As the design and construction of the instrument commenced in our workshop, the church undertook renovations to their sanctuary. Working closely with church architect Bill Burgin, Fisk designers developed a plan to move the organ from a fenced-in location at the front right corner of the sanctuary to a front-and-center placement, tucked into a shallow niche. The chancel choir would be arranged in front of, and to either side of, the attached console. The case would be built of quarter-sawn white oak, stained to harmonize with the woodwork in the rejuvenated sanctuary. Facade pipes would be of hammered lead. Tonally, the organ would be an eclectic design with the Great division primarily informed by the work of the 18thcentury Saxon orgelbauermeisters, the Swell division by the work of 18th- and 19th-century French facteurs d’orgues. Early in our tonal design discussions, consultant Vince Crist and Libby paid a visit to Fisk Opus 136 in Charlotte. Their observations of and reactions to the tonal aspects of that organ were extremely valuable as we formulated pipe scalings, pipe materials, and voicing prerogatives for the organ.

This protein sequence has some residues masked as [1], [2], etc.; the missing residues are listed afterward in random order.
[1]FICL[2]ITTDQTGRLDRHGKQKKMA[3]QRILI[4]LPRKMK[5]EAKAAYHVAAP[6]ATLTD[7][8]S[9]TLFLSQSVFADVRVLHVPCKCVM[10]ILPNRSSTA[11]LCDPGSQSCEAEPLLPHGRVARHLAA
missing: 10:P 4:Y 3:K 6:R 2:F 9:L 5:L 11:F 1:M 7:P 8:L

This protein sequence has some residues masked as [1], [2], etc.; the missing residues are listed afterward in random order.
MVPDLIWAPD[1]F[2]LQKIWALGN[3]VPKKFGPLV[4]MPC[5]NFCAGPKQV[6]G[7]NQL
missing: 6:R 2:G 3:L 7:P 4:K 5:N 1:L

Vintage Photo of St. Mark's Lutheran

Vintage Photo of St. Mark’s Lutheran

Project manager Andrew Gingery’s “Builder’s Statement” from the organ dedication brochure begins:

We are often told, when we are finished with a project, that an instrument looks “as if it has always been there,” and we consider that very high praise. At St.Mark’s, the best compliment we heard was that the sanctuary, despite the dramatic reconfiguration, still had the look and feel of St. Mark’s, the church that so many people had been attending for decades. Our involvement at St. Mark’s is illustrative of the reason we at C.B. Fisk are involved in the craft of building pipe organs. Of course, we would like to believe that Opus 143 is a beautifully crafted jewel in the church, and we also very much enjoyed working with and getting to know the people we now call our friends there and in the community surrounding St. Mark’s.

Opus 143 Stoplist


We are reminded by these experiences that the pipe organ is not ancillary to Christian worship, but a powerful means for expression of faith and liturgical teaching. In its sacred setting, whether modest or grand, the organ speaks to the heart. Continuing Barbara Bruns’s eloquent remarks:

We continue the ancient tradition of singing psalms, hymns, and spiritual songs to teach the faith. For generations to come, the new organ will be heard in its many roles as an instrument of accompaniment for choir, as a leader of congregational singing, and as a solo instrument resounding in majesty, lifting our spirits heavenward.

David C. Pike is senior vice president and tonal director at C. B. Fisk, Inc.